Let your home be a drama-free scene for teens by creating a special space for the young adults in your life.
Dubbed the “teen lounge,” this space should be one in which young people can be comfortable and keep company with friends, says M. Elodie Froment, vice president of product development for Pottery Barn Teen (or PBteen), based in San Francisco.
“Parents create this space so their house can become a ‘destination home’ for teenagers,” Froment says. “This space gives parents the ability to interact with their teen children and friends.”
The first step to creating an adolescent abode within the home requires communication. “Parents and children need to decide where the teen lounge will be located within a home,” Froment says. “A family needs to have a dialogue about rules and expectations, as well as design tastes and preferences in this teen-specific space.”
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Preferably, a teen lounge is a semi-public place in the home’s basement, a finished attic space or unused room in the house. The teen lounge should be a place to give young adults their space, but not be so private that parents can’t check in on their activities.
Froment says the child’s playroom can grow and evolve into a teen lounge, but not without clearing the childish chattel first. “A teen lounge should have a sophistication about it, so that means getting rid of the baby toys and child-sized furniture,” she says. “This space should be one where teens can hang out and lounge around in a comfortable atmosphere.”
A teen lounge can bring its A-game by having a pingpong or pool table, and/or be a blockbuster with a home theater to watch movies and listen to music. Above all, the teen lounge should be both collaborative and comfy. “Know what interests the teens will be pursuing — homework, movies, games — and design around that,” Froment says. “Decide if you want the lounge to look feminine, masculine or have a unisex appeal, and that will dictate how the space comes together.”
Painting the walls is the easiest way to create a mood in the space. A teen lounge can become instantly cool with a shade of blue or the space can be warm with deep, saturated color on the walls. White walls invite color through the use of artwork or large wall decals.
A cozy teen lounge starts from the ground up, so installing new carpeting or a plush area rug can create a warm feeling underfoot. “Having comfortable flooring is essential,” Froment says. “Not only do teens tend to sprawl out on the floor, a colorful rug can set the tone for the entire room.”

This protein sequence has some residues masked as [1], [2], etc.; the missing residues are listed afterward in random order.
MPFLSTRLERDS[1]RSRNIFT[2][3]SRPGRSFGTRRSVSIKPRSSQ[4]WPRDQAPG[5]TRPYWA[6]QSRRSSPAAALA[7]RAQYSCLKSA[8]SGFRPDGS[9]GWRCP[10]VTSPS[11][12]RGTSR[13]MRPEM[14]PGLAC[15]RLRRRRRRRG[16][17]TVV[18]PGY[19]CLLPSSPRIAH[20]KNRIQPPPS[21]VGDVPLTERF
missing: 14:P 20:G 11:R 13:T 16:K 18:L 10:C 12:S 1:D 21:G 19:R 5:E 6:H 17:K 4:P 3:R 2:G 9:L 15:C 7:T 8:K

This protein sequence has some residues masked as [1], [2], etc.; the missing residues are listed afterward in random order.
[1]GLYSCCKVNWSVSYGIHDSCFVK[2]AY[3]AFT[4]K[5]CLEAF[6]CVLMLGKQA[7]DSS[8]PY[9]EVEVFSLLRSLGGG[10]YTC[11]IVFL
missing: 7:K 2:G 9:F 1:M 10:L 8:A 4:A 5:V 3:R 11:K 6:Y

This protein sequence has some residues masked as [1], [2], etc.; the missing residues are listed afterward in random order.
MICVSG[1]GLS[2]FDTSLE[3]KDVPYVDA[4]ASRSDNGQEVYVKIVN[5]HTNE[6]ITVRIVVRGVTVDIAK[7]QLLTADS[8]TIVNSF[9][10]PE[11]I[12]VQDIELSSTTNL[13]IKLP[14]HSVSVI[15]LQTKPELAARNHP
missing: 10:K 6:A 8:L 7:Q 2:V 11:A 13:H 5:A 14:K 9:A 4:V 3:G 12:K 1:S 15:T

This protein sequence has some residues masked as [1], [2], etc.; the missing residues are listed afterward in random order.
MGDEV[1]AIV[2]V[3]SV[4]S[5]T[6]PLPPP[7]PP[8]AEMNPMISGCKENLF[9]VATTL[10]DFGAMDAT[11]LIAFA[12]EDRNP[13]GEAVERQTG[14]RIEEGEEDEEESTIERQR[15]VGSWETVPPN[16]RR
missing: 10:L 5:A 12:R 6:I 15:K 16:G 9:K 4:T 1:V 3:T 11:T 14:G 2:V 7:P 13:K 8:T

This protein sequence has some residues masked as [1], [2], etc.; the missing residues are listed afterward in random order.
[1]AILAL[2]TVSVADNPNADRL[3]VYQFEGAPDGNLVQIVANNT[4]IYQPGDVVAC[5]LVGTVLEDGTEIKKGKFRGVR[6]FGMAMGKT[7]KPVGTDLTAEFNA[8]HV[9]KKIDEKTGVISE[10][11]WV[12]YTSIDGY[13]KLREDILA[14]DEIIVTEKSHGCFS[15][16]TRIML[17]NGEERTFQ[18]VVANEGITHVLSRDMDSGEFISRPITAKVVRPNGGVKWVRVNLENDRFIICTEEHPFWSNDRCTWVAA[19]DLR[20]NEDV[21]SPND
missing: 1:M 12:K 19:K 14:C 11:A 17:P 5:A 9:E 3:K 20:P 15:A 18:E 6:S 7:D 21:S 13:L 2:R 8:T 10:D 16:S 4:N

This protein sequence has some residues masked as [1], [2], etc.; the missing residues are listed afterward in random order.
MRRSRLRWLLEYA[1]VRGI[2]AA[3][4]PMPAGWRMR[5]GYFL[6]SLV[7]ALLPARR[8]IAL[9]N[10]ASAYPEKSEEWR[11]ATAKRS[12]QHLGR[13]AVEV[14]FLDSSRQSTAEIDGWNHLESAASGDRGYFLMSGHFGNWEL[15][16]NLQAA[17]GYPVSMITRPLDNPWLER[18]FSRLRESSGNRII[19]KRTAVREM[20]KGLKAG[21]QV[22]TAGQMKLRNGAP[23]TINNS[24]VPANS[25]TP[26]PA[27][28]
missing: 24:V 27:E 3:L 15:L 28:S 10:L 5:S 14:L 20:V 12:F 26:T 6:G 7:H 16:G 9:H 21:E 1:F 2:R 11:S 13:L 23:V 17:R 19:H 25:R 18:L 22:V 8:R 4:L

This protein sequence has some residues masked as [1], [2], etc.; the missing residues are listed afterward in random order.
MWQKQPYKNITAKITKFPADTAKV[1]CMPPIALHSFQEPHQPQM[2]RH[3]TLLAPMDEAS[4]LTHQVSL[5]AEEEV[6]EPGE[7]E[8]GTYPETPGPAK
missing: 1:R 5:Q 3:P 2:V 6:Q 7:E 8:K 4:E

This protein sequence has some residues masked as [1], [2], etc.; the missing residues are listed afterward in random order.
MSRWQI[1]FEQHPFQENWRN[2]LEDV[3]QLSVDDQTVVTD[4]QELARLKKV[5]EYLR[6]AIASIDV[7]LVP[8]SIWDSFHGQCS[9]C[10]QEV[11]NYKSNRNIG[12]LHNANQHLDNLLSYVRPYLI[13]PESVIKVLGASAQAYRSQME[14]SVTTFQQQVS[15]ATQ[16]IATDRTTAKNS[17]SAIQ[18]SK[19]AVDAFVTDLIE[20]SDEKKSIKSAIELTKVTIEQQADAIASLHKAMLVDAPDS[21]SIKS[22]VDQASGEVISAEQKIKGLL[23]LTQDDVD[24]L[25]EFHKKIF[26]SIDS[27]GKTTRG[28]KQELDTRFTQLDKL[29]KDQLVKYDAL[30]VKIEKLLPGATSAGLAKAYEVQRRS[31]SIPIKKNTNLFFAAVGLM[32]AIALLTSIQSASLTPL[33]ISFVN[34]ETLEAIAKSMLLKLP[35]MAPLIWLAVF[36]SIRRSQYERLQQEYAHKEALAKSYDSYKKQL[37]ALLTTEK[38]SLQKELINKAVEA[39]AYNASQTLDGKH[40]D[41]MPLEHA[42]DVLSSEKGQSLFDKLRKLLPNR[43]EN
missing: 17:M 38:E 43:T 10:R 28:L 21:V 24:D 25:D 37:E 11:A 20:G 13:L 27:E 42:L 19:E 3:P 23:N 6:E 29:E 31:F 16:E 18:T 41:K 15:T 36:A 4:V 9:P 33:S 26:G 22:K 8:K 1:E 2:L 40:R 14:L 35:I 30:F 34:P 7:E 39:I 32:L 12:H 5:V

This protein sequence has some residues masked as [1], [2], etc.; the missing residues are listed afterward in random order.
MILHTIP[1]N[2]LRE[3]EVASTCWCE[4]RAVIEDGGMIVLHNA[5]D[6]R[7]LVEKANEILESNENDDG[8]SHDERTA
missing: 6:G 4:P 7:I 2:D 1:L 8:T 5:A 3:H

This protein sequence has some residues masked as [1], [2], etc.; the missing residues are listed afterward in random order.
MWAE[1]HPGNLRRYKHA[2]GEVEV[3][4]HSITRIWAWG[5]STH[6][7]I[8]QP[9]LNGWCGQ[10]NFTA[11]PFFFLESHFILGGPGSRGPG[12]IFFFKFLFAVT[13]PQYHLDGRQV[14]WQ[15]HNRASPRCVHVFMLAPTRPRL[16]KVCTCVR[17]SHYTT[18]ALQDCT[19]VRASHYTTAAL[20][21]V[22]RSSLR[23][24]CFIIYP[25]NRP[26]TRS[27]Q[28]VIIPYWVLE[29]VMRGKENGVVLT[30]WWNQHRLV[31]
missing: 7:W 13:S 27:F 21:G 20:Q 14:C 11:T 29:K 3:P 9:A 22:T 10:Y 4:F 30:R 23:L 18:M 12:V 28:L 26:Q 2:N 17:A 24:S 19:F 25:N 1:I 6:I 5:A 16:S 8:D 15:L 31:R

The seating setup can be one of the largest investments in the teen lounge. Froment says a sturdy sectional in an easy-to-clean, neutral microfiber or denim fabric is a thoroughly modern and modular choice. Teens can move pieces out of the way for an impromptu dance party or configure seating for some optimal screen time when watching a movie.
After the seating has been arranged, determining the size and placement of a television screen is the next step. Whether used for gaming or watching movies, the picture should be large enough to be easily visible from every seat in the room. A dynamic surround-sound system is also a bonus when listening to music or watching a movie.
A bright tip to set the mood in the space is to give some thought to the light fixtures. Whether you’re hanging a vintage chandelier, sleek pendants or recessed can lights, have the lighting on a dimmer switch, so it can be turned down during a movie marathon. But, teens don’t need to be in the dark when it comes to doing homework or reading, so invest in interesting lamps for task lighting.
While furniture can be in neutral tones, accessorize with textures and pops of color. Pillows, throws and draperies — which are easily changed out — can have atomic oranges, sea-glass blues and sherbet-lime greens that enliven a space. Have throw pillows for sectional seating, but also have large pillows for the floor or a sleepover.
“The teen lounge should reflect a youthful personality,” Froment says. “While it should look put together, teen lounge decor decisions shouldn’t be made from a parent’s perspective.” Froment says the room should be inviting and non-fussy, and can feature a repurposed trunk that doubles as a coffee table and storage, while old record album covers can be hung on walls.
Feeding teens is also an important part of having a lounge. “Have a place where you can set up a buffet of pizza boxes and bowls of snacks,” Froment says. “After all, replenishing food is a great excuse for parents to check on what’s happening in the teen lounge.”